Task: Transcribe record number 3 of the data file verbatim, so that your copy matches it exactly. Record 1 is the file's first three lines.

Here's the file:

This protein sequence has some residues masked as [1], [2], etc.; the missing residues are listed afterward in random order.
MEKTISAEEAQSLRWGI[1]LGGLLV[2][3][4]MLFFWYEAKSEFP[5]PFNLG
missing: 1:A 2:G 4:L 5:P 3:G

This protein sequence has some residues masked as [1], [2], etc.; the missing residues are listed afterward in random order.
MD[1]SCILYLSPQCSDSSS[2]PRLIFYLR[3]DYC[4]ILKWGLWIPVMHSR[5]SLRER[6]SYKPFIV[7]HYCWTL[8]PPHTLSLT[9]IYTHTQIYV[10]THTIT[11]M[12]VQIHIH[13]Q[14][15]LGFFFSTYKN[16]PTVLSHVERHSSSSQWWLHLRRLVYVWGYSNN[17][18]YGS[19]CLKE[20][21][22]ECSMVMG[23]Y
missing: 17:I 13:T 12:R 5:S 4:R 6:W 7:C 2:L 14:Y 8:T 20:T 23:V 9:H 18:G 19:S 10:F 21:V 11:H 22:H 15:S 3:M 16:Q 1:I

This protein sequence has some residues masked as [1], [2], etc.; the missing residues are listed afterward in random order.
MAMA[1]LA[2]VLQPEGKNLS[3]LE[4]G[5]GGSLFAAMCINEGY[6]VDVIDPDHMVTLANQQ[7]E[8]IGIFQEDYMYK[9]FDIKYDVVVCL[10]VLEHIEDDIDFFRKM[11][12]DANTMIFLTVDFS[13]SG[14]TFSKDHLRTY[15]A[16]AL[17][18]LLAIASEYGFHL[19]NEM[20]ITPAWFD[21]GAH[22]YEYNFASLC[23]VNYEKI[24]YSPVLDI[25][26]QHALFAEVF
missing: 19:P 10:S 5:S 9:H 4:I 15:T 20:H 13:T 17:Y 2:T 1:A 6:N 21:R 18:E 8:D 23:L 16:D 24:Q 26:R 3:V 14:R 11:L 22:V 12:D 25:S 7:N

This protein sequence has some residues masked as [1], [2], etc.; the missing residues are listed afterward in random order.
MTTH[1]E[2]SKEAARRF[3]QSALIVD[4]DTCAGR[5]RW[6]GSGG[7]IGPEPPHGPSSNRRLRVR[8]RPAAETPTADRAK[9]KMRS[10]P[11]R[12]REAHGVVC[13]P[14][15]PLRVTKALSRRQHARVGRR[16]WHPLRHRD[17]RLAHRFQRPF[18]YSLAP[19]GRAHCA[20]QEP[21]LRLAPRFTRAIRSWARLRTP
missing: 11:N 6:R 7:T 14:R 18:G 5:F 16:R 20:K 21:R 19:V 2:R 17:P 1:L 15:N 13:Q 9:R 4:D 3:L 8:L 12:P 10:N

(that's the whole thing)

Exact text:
This protein sequence has some residues masked as [1], [2], etc.; the missing residues are listed afterward in random order.
MAMA[1]LA[2]VLQPEGKNLS[3]LE[4]G[5]GGSLFAAMCINEGY[6]VDVIDPDHMVTLANQQ[7]E[8]IGIFQEDYMYK[9]FDIKYDVVVCL[10]VLEHIEDDIDFFRKM[11][12]DANTMIFLTVDFS[13]SG[14]TFSKDHLRTY[15]A[16]AL[17][18]LLAIASEYGFHL[19]NEM[20]ITPAWFD[21]GAH[22]YEYNFASLC[23]VNYEKI[24]YSPVLDI[25][26]QHALFAEVF
missing: 19:P 10:S 5:S 9:H 4:I 15:T 20:H 13:T 17:Y 2:T 1:A 6:N 21:R 18:E 8:D 23:L 16:D 24:Q 26:R 3:V 14:R 11:L 22:V 12:D 25:S 7:N